A shameful travesty

I have no idea whether Troy Davis shot and killed a Georgia police officer in 1989.  I do know is that there is a very reasonable doubt as to whether he committed this crime.  In fact, any reasonable person would honestly have to conclude that it is an absolute travesty of justice to put a man to death when there is so much doubt about his court case.  His conviction rests entirely upon the weakest and most fallible form of evidence– eyewitness testimony.  Everybody who reads this blog surely knows how fraught with error eyewitness testimony can be.  One might say, but there were 9 eyewitnesses!  However, as this really nice Slate piece makes clear, there were systematic factors which could easily have led all 9 to make the same false conclusion:

We all know how hard it is to remember the faces of strangers we might encounter on the street. (Does she look familiar?) We might think that in a high-stakes criminal case, police would take precautions to carefully test the memory of an eyewitness who saw a stranger commit a crime. Indeed, police know they must do that; they conduct lineups as one kind of test. But we have also long known that serious mistakes can happen if the police suggest to the eyewitnesses whom to pick out. This can happen unintentionally, if the officer running the lineup knows who the suspect is and gives inadvertent cues. It is also police misconduct if the officers openly suggest to the eyewitness whom to pick out. It is considered suggestive if the police go around showing eyewitnesses single photos of just the suspect they have in mind. Or if they merely make suggestive comments.

Yet somehow the police did all of the above and more in Troy Davis’ case—a perfect storm of botched eyewitness-identification procedures. Police did show photo arrays to most of the eyewitnesses—eventually. Although police made up a five-photo array with Davis’ picture in it, they waited five to 10 days before using it to test the memories of any eyewitnesses. Why wait? Eyewitness memory decays rapidly. But in the meantime, police plastered wanted photos with Troy Davis’ image—the same photo they put in the photo array—all around the neighborhood, and it ran widely on all of the local media outlets. Witnesses did not miss those wanted postings. [emphasis mine]  Witnesses also described feeling pressure to identify Troy Davis. For example, one testified at trial about being told that “if I don’t cooperate with them, that I’m gonna be in prison for ten to twelve years.”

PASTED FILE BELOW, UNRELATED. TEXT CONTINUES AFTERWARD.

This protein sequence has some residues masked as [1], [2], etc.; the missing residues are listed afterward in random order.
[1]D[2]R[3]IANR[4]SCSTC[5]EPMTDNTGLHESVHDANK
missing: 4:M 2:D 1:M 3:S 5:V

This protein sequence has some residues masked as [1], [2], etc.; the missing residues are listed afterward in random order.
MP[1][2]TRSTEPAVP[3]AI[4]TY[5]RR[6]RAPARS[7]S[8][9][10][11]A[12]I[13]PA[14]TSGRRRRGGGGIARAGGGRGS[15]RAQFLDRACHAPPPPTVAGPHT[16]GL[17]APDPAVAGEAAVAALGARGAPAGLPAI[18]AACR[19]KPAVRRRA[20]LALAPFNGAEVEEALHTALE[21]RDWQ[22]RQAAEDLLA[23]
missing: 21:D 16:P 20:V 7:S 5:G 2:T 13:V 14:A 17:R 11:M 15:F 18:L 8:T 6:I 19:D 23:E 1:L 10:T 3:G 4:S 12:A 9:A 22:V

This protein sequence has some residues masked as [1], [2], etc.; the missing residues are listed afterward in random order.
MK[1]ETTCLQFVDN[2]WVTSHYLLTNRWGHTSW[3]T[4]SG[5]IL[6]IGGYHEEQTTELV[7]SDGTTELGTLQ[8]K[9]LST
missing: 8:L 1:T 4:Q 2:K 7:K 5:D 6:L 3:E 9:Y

Surely, there’s some people involved in this (Georgia Parole board?) who are willing to see a possibly innocent man executed for political reasons (can’t let a convicted cop-killer go free, even if maybe he’s not actually the killer).  But what I really think is at work here is more psychological biases.  Who is really willing to admit to themselves that they may very well have sent an innocent man to death row?  Not too many police, prosecutors, or judges I’ve seen (heck, I’ve seen a number of cases where they keep arguing they got the right guy despite overwhelming DNA evidence come to light).   Faced with admitting that they may have made such a horrendous mistake, I think it is psychologically protective to simply double-down and convince oneself more than ever that the convicted person must be guilty.  All too human.   Kudos to those who can admit maybe they were wrong when there is a human life at stake.  If, as expected, Davis is executed later today, this truly is a travesty of American justice and any ideal of America as a civil society.

About Steve Greene
Professor of Political Science at NC State http://faculty.chass.ncsu.edu/shgreene

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